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Porn is just a guy thing, right? If you think about it, the vast majority of porn images and videos in mainstream porn contain men dominating women, not the other way around. And you never see movies that show girls stuffing stacks of porn magazines under their mattresses or locking their doors as they power up their laptops. So it’s got to be just the guys who watch porn. Right?

Not exactly.

We came across a German sex study that shows more of what we already knew to be true: women are just as at risk of becoming dependent upon pornography as men. The study showed that as many as 17% of women consider themselves addicted to porn, and that half of the women surveyed were internet porn users.

There are plenty more stats where those came from, including one study that found about half of young adult women agree that viewing pornography is acceptable and 1/3 of young women reported using porn.

Clearly, this isn’t just a guy problem. It’s a human problem.

To prove this point even further, we have included the stories of two young women who were kind enough to share their story with us.

Meet Kelsie

Kelsie’s porn struggle began just like most. She was only 11 years old when it started.

“I just discovered it by chance, although, at the time I had no idea what I was doing and no idea it was wrong. It became my main coping mechanism for when I was happy, sad, bored, excited, angry, or lonely. I told myself that my thoughts/fantasies weren’t dangerous, that I wasn’t hurting myself and that since I wasn’t out there having sex, it was OK. I lived with this in secrecy for 16 years before seeking help.”

Doesn’t that sound exactly like the stories we share from guys who become addicted as teenagers?

This story is the same one we hear so often from girls who are going through the same thing.

When we asked Kelsie how she feels about porn addiction being largely viewed as a guy problem, and she replied, “I lived in shame and secrecy for so many years. I told myself that no one would understand, because this isn’t something that any other girl struggles with. And if anyone ever found out, they would think I was so gross and disgusting.” She added that if she would have known that it was a human issue and not just a man issue, “I think I may have come clean…and sought help much earlier.”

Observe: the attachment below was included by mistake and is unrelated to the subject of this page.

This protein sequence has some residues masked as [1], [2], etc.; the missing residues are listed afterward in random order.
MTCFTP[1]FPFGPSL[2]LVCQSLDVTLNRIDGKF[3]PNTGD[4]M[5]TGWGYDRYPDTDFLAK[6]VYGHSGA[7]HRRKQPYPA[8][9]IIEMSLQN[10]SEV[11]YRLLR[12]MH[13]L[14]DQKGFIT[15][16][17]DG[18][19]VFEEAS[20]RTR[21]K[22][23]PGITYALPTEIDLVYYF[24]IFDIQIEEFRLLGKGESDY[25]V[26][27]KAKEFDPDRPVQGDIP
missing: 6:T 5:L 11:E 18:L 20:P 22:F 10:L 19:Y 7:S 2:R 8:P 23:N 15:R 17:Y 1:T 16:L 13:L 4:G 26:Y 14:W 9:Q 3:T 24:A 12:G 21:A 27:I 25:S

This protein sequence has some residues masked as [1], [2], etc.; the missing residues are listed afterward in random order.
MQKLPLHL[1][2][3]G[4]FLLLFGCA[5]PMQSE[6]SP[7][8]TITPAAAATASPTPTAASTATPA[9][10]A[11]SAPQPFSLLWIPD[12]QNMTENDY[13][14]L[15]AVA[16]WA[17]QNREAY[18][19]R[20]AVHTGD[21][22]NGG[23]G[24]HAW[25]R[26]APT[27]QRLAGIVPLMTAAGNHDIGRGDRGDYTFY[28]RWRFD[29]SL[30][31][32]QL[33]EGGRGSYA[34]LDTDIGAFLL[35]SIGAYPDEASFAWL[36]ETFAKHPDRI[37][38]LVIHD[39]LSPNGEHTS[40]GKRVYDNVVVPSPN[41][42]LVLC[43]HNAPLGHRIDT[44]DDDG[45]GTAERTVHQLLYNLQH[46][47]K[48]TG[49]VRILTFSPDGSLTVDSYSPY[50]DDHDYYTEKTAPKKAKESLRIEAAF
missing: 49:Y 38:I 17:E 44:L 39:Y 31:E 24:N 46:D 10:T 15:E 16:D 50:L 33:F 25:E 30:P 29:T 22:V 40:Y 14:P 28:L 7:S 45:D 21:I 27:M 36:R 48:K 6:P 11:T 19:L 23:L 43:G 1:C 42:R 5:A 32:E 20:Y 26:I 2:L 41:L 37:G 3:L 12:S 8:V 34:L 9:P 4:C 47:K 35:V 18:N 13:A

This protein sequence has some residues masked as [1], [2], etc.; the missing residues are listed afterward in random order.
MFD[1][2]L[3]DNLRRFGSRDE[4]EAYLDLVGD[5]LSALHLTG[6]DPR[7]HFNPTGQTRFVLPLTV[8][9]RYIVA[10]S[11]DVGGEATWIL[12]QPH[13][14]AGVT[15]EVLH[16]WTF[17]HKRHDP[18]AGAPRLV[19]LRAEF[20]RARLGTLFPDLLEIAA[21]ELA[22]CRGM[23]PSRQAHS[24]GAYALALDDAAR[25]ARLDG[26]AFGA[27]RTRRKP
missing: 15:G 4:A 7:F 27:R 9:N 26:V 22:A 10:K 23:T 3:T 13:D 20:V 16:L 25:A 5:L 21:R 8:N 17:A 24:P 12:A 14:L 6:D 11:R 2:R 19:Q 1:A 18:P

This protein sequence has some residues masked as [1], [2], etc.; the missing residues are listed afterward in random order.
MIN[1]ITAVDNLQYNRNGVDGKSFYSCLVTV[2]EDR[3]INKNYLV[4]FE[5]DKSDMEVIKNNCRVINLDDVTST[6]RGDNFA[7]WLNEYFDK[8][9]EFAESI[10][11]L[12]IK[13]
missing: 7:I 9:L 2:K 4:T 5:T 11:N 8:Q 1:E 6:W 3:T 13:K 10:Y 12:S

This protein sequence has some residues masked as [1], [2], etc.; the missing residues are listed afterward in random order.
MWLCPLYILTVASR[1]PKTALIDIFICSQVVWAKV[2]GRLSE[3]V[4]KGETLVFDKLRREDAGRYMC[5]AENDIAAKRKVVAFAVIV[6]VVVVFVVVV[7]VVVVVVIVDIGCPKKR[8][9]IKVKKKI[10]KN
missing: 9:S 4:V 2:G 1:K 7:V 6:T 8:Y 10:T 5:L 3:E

“In our culture, it is acceptable for men to view pornography. It’s even expected. We see it in almost every TV show or sitcom. It is so ‘normal’ in our culture. But rarely do people mention women. I don’t understand why people would assume that women don’t have any sexual drive or desires or why they wouldn’t be sexual beings just as men are… We are all wired to desire sex at some point. I think women can be just as visual as men.”

Meet Nicole

Nicole began developing her compulsion to porn at age 13. It continued off and on as she grew older, and then intensified when she went through a difficult breakup. She’s now working through a healthy recovery, but it took a long time for her to get there.

“I didn’t seek help for my addiction because I felt I was a freak of nature, because I was sure that I was the ONLY woman who struggled with a man’s disease. I remember looking up articles and blogs about recovering from pornography addiction, and everything I found was about men, for men, written by men. So, clearly, I was the only one.”

Not cool. In fact, it isn’t cool for anyone to have to feel shamed because of their porn problem. Whether you’re a girl or a guy, you should never be judged or shamed because of your struggle.

When we asked Nicole what she would say to other girls who are going through this, specifically teen girls, she said, “Understand that you are not the only one. Not by a long shot. Your worth is neither defined nor altered by this addiction. Please, reach out. Find someone you can trust. I promise, you can be free of it.”

Why This Matters

Porn has become the drug of choice for many in the new millennium, and that is partly because so many people are tricked into believing that porn isn’t harmful. It’s common for both men and women, but that doesn’t mean it’s healthy. It’s time we took another step to remove shame from those who struggle, and talk about how being attracted to porn is a very human thing, and there is hope.

Kelsie and Nicole are right. It’s absolutely crazy for any of us to think that girls don’t have very active sexual drives. And it’s heartbreaking to think that so many girls feel like they can’t reach out to anyone because of the stigma that porn is just a guy thing.

It’s time to stand up for everyone who’s going through this, male and female. We’re fighting with you—you are not alone.

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What YOU Can Do

To raise awareness on this issue and take away the stigma facing women, SHARE this article. Spread the word on the harmful effects of pornography.

Need help?

For those reading this who feel they are struggling with an obsession or addiction to pornography, you are not alone. Check out our friends at Fortify, a recovery program that will allow you take a step toward freedom. Anyone 20 years and younger can apply for a free scholarship to the program, and it is an inexpensive fee for anyone 21 and older. There is hope—sign up today and start getting the help you need at your own pace.

Grab A Tee

This movement is all about changing the conversation about pornography. When you rep a tee, you can spark conversation on porn’s harms and inspire lasting change in individuals’ lives. Are you in? Check out all our styles in our online store, or click below to shop:

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